Show simple item record

dc.creatorBito, Seijien
dc.creatorAsai, Atsushien
dc.date.accessioned2016-01-08T23:20:53Zen
dc.date.available2016-01-08T23:20:53Zen
dc.date.created2007-06-19en
dc.date.issued2007-06-19en
dc.identifierdoi:10.1186/1472-6939-8-7en
dc.identifier.bibliographicCitationBMC Medical Ethics 2007 June 19; 8(7): 9 p. [Online] Accessed: http://www.biomedcentral.com/1472-6939/8/7 [2007 July 20]en
dc.identifier.urihttp://worldcatlibraries.org/registry/gateway?version=1.0&url_ver=Z39.88-2004&rft_val_fmt=info:ofi/fmt:kev:mtx:journal&atitle=Attitudes+and+behaviors+of+Japanese+physicians+concerning+withholding+and+withdrawal+of+life-sustaining+treatment+for+end-of-life+patients:+results+from+an+Internet+survey&title=BMC+Medical+Ethics+&volume=8&issue=7&date=2007-06&au=Bito,+Seiji;+Asai,+Atsushien
dc.identifier.urihttp://dx.doi.org/10.1186/1472-6939-8-7en
dc.identifier.urihttp://timetravel.mementoweb.org/memento/2007/http://www.biomedcentral.com/1472-6939/8/7en
dc.identifier.urihttp://hdl.handle.net/10822/963870en
dc.description.abstractBACKGROUND: Evidence concerning how Japanese physicians think and behave in specific clinical situations that involve withholding or withdrawal of medical interventions for end-of-life or frail elderly patients is yet insufficient. METHODS: To analyze decisions and actions concerning the withholding/withdrawal of life-support care by Japanese physicians, we conducted cross-sectional web-based internet survey presenting three scenarios involving an elderly comatose patient following a severe stroke. Volunteer physicians were recruited for the survey through mailing lists and medical journals. The respondents answered questions concerning attitudes and behaviors regarding decision-making for the withholding/withdrawal of life-support care, namely, the initiation/withdrawal of tube feeding and respirator attachment. RESULTS: Of the 304 responses analyzed, a majority felt that tube feeding should be initiated in these scenarios. Only 18% felt that a respirator should be attached when the patient had severe pneumonia and respiratory failure. Over half the respondents felt that tube feeding should not be withdrawn when the coma extended beyond 6 months. Only 11% responded that they actually withdrew tube feeding. Half the respondents perceived tube feeding in such a patient as a "life-sustaining treatment," whereas the other half disagreed. Physicians seeking clinical ethics consultation supported the withdrawal of tube feeding (OR, 6.4; 95% CI, 2.5-16.3; Pen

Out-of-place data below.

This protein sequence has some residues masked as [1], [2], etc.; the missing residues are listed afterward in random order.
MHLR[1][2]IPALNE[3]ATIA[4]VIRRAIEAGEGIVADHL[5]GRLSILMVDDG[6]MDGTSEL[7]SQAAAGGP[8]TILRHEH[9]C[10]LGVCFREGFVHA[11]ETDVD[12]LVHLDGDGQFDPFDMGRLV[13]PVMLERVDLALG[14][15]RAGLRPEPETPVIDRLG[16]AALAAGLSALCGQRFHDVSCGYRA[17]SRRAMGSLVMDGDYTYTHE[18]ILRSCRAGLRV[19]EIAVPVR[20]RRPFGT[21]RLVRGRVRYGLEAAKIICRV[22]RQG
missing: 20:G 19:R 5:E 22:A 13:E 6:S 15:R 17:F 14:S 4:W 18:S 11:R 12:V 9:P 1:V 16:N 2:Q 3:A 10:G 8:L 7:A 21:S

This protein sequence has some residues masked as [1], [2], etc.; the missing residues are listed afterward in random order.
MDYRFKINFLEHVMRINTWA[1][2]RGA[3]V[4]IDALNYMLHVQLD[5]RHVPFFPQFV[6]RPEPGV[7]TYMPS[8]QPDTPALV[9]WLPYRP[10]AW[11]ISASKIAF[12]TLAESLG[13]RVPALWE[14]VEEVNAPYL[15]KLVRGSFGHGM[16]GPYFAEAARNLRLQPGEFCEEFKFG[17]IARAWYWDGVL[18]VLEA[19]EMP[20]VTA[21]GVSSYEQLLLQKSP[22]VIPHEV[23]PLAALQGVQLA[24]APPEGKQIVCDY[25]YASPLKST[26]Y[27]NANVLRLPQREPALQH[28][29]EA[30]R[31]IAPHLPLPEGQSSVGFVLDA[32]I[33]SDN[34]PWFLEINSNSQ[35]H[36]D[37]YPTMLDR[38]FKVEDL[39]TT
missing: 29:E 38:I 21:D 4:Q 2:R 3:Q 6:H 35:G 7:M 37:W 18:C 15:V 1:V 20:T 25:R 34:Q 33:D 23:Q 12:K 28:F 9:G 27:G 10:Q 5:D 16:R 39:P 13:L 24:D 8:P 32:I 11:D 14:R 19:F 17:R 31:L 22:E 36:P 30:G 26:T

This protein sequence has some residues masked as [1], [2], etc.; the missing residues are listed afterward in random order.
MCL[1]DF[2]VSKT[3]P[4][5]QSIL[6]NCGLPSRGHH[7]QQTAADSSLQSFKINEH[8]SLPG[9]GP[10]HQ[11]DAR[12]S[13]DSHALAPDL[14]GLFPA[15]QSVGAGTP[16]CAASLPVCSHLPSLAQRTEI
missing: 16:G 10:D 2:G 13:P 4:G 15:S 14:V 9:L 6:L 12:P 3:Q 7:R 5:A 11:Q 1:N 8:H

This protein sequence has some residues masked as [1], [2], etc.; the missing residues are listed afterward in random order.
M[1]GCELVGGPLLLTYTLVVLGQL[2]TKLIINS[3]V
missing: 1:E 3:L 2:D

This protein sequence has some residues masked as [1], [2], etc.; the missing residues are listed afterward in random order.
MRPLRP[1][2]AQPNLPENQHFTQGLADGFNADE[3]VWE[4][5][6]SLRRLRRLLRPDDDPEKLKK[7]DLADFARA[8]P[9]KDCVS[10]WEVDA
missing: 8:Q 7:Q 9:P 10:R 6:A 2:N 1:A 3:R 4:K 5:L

dc.formatArticleen
dc.languageenen
dc.sourceeweb:307784en
dc.subjectAttitudesen
dc.subjectClinical Ethicsen
dc.subjectComaen
dc.subjectConsultationen
dc.subjectEthicsen
dc.subjectEthics Consultationen
dc.subjectInterneten
dc.subjectLifeen
dc.subjectMethodsen
dc.subjectPatientsen
dc.subjectPhysiciansen
dc.subjectSurveyen
dc.subjectTube Feedingen
dc.subject.classificationProlongation of Life and Euthanasiaen
dc.subject.classificationHealth Care Programs for the Ageden
dc.titleAttitudes and Behaviors of Japanese Physicians Concerning Withholding and Withdrawal of Life-Sustaining Treatment for End-of-Life Patients: Results From an Internet Surveyen
dc.provenanceCitation prepared by the Library and Information Services group of the Kennedy Institute of Ethics, Georgetown University for the ETHXWeb database.en
dc.provenanceCitation migrated from OpenText LiveLink Discovery Server database named EWEB hosted by the Bioethics Research Library to the DSpace collection EthxWeb hosted by DigitalGeorgetown.en


This item appears in the following Collection(s)

Show simple item record


Georgetown University Seal
©2009—2022 Bioethics Research Library
Box 571212 Washington DC 20057-1212
202.687.3885